Is the size of your plate putting your health at risk?

Is the size of your plate putting your health at risk?

When it comes to your plates and bowls, size really does matter.

By Katie Clift | 24th November 2015

When it comes to your plates, cups, bowls and glasses – size really does matter. At least that’s what the latest research is telling us.

But hold five – do you even know how big your plates, cups and bowls are? Do you even care? Why should it matter?!

Because a new study links larger bowls, cups and plates, oversized food portions and supersized deals to Queenslanders eating and drinking far too much – putting our health at risk.

Remember when your parents threatened you into finishing every last bite on your plate? Turns out that may not have been the best advice. The study showed no matter a person’s age, sex or weight – when presented with more, people couldn’t help but to eat and drink more.

Mindless eating and eating past the point of feeling full (guilty, anyone?!) can lead to weight gain and fast-track the risk of chronic disease, including some cancers. It appears to be a sizeable problem in Queensland too – more than 58 per cent of adults are overweight or obese and only 5.5 per cent eat enough fruits and veggies daily.

The good news is that simple changes to our tableware, portioning our food correctly and refusing to upsize a meal deal can have dramatic effects on our weight and overall wellbeing.

It’s important we train ourselves to eat mindfully. Avoid distractions like your smartphone or fave TV show when chowing down, and learn to recognise when you’re full – this will help limit overconsumption and weight gain.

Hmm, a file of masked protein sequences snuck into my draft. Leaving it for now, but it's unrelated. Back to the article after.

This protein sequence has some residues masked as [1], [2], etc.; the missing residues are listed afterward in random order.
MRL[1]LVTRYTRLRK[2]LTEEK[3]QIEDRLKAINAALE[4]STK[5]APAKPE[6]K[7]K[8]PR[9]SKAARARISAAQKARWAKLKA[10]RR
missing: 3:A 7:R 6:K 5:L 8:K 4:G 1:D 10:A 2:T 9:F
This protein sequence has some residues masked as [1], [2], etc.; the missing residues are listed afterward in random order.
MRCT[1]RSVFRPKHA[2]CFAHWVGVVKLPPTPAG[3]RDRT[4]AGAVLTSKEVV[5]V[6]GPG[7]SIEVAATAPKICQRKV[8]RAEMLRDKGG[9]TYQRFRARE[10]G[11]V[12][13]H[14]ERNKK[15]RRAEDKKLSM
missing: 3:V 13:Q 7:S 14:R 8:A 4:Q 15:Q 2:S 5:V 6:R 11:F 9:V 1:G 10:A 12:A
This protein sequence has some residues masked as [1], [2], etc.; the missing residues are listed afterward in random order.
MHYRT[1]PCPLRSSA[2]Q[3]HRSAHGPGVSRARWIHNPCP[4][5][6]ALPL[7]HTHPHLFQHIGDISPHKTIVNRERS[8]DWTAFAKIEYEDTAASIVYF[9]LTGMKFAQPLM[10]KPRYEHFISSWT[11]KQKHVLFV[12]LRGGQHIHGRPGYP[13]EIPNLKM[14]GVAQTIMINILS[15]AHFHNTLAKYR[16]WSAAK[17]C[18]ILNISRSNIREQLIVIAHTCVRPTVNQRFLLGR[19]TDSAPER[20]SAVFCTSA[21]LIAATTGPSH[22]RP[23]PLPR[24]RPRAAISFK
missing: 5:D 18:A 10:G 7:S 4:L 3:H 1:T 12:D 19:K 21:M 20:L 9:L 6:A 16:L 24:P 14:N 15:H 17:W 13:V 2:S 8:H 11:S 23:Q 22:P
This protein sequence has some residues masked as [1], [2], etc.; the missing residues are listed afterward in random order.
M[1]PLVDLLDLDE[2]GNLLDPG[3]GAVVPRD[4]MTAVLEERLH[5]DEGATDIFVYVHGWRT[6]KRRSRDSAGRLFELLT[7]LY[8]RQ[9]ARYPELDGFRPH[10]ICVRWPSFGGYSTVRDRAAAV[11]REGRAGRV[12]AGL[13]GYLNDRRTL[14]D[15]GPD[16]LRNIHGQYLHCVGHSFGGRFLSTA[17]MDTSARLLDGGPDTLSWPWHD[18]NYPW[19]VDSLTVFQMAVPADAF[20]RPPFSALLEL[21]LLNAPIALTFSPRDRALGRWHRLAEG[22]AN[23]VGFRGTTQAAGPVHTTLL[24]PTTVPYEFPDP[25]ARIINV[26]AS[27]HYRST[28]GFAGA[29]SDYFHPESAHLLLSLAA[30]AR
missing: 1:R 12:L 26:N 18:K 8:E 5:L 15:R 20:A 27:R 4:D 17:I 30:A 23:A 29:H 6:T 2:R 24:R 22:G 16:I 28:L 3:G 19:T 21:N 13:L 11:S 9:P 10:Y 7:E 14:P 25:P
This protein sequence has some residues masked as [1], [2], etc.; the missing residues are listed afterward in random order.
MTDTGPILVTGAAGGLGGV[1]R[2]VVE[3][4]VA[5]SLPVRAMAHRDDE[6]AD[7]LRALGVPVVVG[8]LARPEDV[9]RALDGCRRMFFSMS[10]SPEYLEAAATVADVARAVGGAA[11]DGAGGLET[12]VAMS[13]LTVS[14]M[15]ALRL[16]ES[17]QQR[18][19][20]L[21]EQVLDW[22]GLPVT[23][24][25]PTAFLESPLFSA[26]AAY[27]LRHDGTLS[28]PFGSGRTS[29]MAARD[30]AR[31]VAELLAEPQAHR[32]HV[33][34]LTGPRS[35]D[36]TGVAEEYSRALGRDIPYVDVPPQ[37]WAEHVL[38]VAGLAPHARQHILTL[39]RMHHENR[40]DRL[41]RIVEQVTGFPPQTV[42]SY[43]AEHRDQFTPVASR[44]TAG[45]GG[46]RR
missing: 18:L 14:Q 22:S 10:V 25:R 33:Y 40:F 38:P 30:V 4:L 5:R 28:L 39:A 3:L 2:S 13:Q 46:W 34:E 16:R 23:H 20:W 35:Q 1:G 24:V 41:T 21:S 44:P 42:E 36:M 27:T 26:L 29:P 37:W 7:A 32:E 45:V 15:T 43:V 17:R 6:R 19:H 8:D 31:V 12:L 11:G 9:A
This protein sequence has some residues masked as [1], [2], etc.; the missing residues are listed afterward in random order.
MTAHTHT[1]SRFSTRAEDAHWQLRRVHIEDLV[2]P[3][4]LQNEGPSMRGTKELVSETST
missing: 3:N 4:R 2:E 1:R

It’s also important to balance your plate. Salads and vegetables should make up the biggest proportion of your plate – aim for at least five serves of vegetables every day.

Fill about a quarter of your plate with carbohydrate-based foods such as wholegrain bread, a medium sized potato, quinoa, rice or polenta. The final quarter of your plate should be a source of protein – think cooked lean meats, poultry, fish or eggs, lentils, chickpeas and nuts.

We’re all about living healthier and happier – so let’s put our forks down, think about what we’re eating and how much of it. We can greatly improve our weight and wellbeing by being mindful.

More information about having a healthy diet and reducing your risk of cancer is available at or 13 11 20.


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Article by Katie Clift

Brisbane born and bred, Katie Clift is Executive Manager, Media and Spokesperson at Cancer Council Queensland. Catch her weekly radio show, Live Well, Be Well on 96Five, or downloadable at!


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